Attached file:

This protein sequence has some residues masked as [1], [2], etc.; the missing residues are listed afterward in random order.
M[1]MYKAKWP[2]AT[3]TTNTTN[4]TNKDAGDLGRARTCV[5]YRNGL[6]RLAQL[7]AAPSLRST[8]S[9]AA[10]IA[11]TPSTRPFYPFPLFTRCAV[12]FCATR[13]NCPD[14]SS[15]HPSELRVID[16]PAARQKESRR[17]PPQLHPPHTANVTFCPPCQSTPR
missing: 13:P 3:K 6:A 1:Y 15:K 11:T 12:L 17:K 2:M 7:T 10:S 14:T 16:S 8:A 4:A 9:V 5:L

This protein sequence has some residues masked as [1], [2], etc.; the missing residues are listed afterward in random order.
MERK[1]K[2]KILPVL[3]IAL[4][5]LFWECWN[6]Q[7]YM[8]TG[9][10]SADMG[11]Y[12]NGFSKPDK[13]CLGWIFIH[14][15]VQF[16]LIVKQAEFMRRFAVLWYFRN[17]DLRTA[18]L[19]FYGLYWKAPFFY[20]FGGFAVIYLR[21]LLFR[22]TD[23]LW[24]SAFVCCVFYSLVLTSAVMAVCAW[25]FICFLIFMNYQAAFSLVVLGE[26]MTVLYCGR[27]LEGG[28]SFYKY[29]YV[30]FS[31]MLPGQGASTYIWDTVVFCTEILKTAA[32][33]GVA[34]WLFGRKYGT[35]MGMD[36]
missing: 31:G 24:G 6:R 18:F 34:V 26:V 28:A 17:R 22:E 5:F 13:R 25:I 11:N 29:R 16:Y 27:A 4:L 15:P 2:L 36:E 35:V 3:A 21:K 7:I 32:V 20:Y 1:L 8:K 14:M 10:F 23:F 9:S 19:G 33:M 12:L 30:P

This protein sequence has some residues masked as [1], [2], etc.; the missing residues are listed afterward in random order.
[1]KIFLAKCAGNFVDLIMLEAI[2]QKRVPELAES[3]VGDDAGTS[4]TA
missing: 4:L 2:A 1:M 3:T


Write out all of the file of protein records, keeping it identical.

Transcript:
This protein sequence has some residues masked as [1], [2], etc.; the missing residues are listed afterward in random order.
M[1]MYKAKWP[2]AT[3]TTNTTN[4]TNKDAGDLGRARTCV[5]YRNGL[6]RLAQL[7]AAPSLRST[8]S[9]AA[10]IA[11]TPSTRPFYPFPLFTRCAV[12]FCATR[13]NCPD[14]SS[15]HPSELRVID[16]PAARQKESRR[17]PPQLHPPHTANVTFCPPCQSTPR
missing: 13:P 3:K 6:A 1:Y 15:K 11:T 12:L 17:K 2:M 7:T 10:S 14:T 16:S 8:A 4:A 9:V 5:L

This protein sequence has some residues masked as [1], [2], etc.; the missing residues are listed afterward in random order.
MERK[1]K[2]KILPVL[3]IAL[4][5]LFWECWN[6]Q[7]YM[8]TG[9][10]SADMG[11]Y[12]NGFSKPDK[13]CLGWIFIH[14][15]VQF[16]LIVKQAEFMRRFAVLWYFRN[17]DLRTA[18]L[19]FYGLYWKAPFFY[20]FGGFAVIYLR[21]LLFR[22]TD[23]LW[24]SAFVCCVFYSLVLTSAVMAVCAW[25]FICFLIFMNYQAAFSLVVLGE[26]MTVLYCGR[27]LEGG[28]SFYKY[29]YV[30]FS[31]MLPGQGASTYIWDTVVFCTEILKTAA[32][33]GVA[34]WLFGRKYGT[35]MGMD[36]
missing: 31:G 24:G 6:R 18:F 34:V 26:V 28:A 17:R 22:E 5:F 13:R 25:I 11:N 29:R 16:Y 27:A 4:L 15:P 2:L 36:E 35:V 3:A 21:K 7:I 32:V 20:Y 1:L 8:K 14:M 10:F 23:F 9:S 19:G 33:M 12:L 30:P

This protein sequence has some residues masked as [1], [2], etc.; the missing residues are listed afterward in random order.
[1]KIFLAKCAGNFVDLIMLEAI[2]QKRVPELAES[3]VGDDAGTS[4]TA
missing: 4:L 2:A 1:M 3:T